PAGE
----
I have also made provisions for my welfare; I've picked up a new stanley (as I often drive home with massive headaches after only drinking half a bottle of H2O on 8 hour twitches) and a toasty fjallraven hat (which has nothing to do with my coveting Gordon Buchanan's kit on The Snow Wolf Family and Me). So the birding bug-out bag is a little heavier, but hopefully my pictures and posts will be a little better. I hope everyone is looking forward to 2016 as much as me. Bring on the birds!

Mwahahaha, I'm a big girly girl and I use filters on my pictures

Ending the Year

After the usual unsuccessful attempt at Hawfinch on my birthday (the big three-"o"), there wasn't much opportunity for birding before returning to York. So by the morning of the 31st I was keen to get out and about, and was in my car by 7:45. Hartlepool first for black-throated diver. I was expecting the cold and the wind. I wasn't expecting a slightly emotional meeting with an old friend. 

Aora, the University Marine Biological Station's largest research vessel, has been working out of Hartlepool since she was sold off. Somehow I didn't twig that she would be there when I was out birding. She was the first thing I saw when I parked up, and I couldn't grab my camera and scope fast enough as I shot out of the car. Aside from the change to the registration she looked just the same, but I couldn't help but give her a full check over with the scope; so engrossed I nearly missed the diver feeding of her port side. 

Still Beautiful

Low light and a fair amount of chop

From Hartlepool I headed up to Widdrington in search of the Bewick's that had been seen the previous day, but driving along the side of the lake I could see no sign of anything swanny on the water. I pulled up next to the lone car in the car park, dragged out my scope, and set up on the windy shoreline. Nothing on the water (besides goldeneye, gadwall and mallard), and only a juvenile mute swan on the bank. The couple from the par car joined me and also set up scope and then a third car appeared and together we gazed over grey water. I had the usual "unusual to see a girl birder" talk with one half of the couple that were in the first car, before checking my phone to see that two Bewick's had been seen at Grindon Lough, over an hour's drive away. 

Dejectedly I swung my scope to the far shore in order to look over one of the flooded areas behind the lake-proper, landing it straight onto the great northern diver that had been seen earlier in the day. Calling it, I was complimented on the keenness of my eyesight; I was so miffed about the swans that I decided to take the compliment rather then admit to my total luck. Eventually the others left and I decided to walk further up the lake to try and get a view on the obscured near shore, as I did so a second birder pulled up and asked what I'd had. I complained about the Bewick's and pointed out the rough direction of the great northern; he headed down to the car park and I carried on to set up at the new vantage point. I picked up the GN diver again, but still no swans. Sod this, off to Grindon.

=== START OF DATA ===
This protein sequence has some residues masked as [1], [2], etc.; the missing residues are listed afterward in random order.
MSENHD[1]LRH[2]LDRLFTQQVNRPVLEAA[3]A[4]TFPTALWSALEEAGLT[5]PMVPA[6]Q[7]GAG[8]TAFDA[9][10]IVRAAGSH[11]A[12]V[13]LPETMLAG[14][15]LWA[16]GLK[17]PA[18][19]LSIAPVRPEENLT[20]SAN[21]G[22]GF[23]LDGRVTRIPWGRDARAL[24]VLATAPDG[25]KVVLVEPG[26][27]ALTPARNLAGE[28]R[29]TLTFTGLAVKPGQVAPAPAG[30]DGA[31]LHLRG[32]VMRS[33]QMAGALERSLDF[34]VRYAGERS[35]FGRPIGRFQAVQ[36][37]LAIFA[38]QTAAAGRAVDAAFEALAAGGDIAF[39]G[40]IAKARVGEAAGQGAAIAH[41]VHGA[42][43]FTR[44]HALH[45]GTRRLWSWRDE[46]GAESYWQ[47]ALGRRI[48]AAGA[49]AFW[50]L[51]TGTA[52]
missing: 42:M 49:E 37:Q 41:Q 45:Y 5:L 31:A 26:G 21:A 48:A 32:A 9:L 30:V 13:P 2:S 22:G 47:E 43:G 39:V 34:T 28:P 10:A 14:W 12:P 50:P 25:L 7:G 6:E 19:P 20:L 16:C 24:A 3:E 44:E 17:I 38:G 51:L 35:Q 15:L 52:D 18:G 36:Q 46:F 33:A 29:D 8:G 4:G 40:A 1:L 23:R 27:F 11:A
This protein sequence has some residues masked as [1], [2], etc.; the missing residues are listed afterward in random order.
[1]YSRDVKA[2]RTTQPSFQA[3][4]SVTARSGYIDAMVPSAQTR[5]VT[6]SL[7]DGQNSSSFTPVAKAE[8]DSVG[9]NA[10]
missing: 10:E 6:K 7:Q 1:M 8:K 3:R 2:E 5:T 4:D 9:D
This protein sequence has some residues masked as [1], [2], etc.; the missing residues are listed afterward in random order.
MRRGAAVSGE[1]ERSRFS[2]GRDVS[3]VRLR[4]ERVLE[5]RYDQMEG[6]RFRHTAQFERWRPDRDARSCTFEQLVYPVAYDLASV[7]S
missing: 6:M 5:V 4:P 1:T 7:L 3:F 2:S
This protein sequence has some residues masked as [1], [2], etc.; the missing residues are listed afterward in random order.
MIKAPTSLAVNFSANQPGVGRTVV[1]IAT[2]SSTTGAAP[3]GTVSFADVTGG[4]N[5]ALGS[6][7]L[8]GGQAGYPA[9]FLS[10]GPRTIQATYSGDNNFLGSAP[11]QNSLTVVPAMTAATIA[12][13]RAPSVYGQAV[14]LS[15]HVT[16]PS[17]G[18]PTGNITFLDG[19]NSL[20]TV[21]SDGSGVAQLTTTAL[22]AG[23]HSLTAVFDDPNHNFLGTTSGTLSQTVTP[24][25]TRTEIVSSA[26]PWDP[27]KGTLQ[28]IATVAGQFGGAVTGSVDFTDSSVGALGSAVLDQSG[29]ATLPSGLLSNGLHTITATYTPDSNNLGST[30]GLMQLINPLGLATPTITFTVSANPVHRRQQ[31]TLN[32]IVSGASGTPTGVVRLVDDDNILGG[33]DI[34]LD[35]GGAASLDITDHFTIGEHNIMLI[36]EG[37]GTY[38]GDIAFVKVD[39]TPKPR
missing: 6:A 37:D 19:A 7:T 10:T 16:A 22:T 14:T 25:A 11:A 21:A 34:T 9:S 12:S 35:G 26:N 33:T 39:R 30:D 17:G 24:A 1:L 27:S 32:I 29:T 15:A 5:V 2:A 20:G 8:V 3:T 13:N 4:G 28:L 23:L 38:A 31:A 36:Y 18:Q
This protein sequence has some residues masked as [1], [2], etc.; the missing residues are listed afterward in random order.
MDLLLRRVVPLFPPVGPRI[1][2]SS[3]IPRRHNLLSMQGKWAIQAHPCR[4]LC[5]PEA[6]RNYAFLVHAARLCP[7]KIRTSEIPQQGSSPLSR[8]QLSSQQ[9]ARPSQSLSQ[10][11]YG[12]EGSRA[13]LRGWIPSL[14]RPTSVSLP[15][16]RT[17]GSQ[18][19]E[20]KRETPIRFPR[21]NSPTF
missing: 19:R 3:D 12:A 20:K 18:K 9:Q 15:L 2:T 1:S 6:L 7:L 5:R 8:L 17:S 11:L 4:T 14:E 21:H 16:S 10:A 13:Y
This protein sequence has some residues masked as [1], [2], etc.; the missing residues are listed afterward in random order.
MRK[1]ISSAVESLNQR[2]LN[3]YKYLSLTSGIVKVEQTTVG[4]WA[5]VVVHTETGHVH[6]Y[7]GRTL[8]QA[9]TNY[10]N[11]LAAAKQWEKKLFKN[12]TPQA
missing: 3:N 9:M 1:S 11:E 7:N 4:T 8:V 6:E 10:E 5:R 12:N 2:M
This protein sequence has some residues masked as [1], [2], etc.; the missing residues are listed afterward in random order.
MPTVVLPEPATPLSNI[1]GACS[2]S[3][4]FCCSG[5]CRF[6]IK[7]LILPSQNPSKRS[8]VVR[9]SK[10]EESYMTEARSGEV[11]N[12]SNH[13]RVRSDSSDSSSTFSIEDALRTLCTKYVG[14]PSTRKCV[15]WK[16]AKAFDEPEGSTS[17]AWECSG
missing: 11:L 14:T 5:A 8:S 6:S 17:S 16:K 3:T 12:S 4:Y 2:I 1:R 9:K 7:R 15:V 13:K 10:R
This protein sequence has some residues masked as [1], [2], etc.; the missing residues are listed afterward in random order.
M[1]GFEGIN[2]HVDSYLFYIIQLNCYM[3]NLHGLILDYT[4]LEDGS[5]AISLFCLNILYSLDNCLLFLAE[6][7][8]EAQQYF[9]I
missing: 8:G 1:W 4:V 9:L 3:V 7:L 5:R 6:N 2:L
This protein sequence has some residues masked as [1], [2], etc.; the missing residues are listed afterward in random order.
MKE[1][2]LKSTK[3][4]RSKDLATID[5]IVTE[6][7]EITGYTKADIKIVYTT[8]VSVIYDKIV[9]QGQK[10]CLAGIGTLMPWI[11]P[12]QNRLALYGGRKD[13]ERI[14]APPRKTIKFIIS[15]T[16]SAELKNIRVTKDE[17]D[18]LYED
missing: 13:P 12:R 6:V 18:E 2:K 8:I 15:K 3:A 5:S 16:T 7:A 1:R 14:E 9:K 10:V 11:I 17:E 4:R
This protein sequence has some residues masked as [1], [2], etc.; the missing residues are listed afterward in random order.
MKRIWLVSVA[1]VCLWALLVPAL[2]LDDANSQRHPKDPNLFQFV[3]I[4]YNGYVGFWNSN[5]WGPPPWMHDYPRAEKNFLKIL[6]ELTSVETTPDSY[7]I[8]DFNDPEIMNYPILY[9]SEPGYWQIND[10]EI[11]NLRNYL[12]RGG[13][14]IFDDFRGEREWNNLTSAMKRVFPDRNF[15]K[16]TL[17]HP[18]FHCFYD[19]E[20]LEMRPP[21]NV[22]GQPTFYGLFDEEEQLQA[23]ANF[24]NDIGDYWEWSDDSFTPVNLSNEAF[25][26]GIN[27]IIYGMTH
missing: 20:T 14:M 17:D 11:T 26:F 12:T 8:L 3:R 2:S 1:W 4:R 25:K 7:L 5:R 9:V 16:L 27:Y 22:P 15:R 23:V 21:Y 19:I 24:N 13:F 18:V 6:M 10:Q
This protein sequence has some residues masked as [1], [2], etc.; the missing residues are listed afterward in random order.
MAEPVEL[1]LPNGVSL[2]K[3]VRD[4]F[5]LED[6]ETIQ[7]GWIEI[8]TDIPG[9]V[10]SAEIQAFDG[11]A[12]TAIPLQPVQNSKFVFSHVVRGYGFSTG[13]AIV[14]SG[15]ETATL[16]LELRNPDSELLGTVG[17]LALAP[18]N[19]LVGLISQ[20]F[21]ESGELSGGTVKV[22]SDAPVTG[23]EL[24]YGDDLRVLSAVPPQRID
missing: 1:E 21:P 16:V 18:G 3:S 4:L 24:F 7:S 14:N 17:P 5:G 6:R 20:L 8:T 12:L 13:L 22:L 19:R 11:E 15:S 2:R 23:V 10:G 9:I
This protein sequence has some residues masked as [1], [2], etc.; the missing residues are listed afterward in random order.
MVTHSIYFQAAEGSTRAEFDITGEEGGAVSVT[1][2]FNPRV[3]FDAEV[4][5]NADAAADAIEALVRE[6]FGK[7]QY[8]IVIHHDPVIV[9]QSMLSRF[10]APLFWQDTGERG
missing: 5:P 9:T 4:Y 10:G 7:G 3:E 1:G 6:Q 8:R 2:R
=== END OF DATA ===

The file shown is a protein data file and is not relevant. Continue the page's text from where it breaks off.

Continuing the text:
After a pretty uneventful drive I arrived at the lough at noon. A couple of birders were there and reported seeing a few swans tucked behind a rise in one of the flooded areas (around 5 birds), but not being sure of their identity due to the distance. As they spoke one bird swam out - a juv mute - and my heart sank. 

I rearranged the scope so that I could sit in the car out of the chilly wind, and soon another 3 mutes appeared. Urgh. Looking back another birder was parked about 200 meters behind, doing exactly the same as me. I contemplated walking out to get a decent back view on the bank, but didn't fancy the breeze and sat tight. Then finally, thankfully, after 15 more frustrating minutes, two more swan heads appeared. Smaller swan heads, with beaks that looked entirely black at the distance.

I hoped out of the car to re-sight the scope and the red car behind me drove up to park just behind mine. And there they were, two diminutive little swans. Too far for a decent shot even through the scope. But undeniably themselves. Finally my stomach rebelled at the lack of food on offer and I decided to head for home. Two birds better off before the new year. 

I'm still hoping for that 400 by 40 target, only 176 to go....

Swan-like blurry things

Swan-like blurry things next to a larger mute-swan-like blurry thing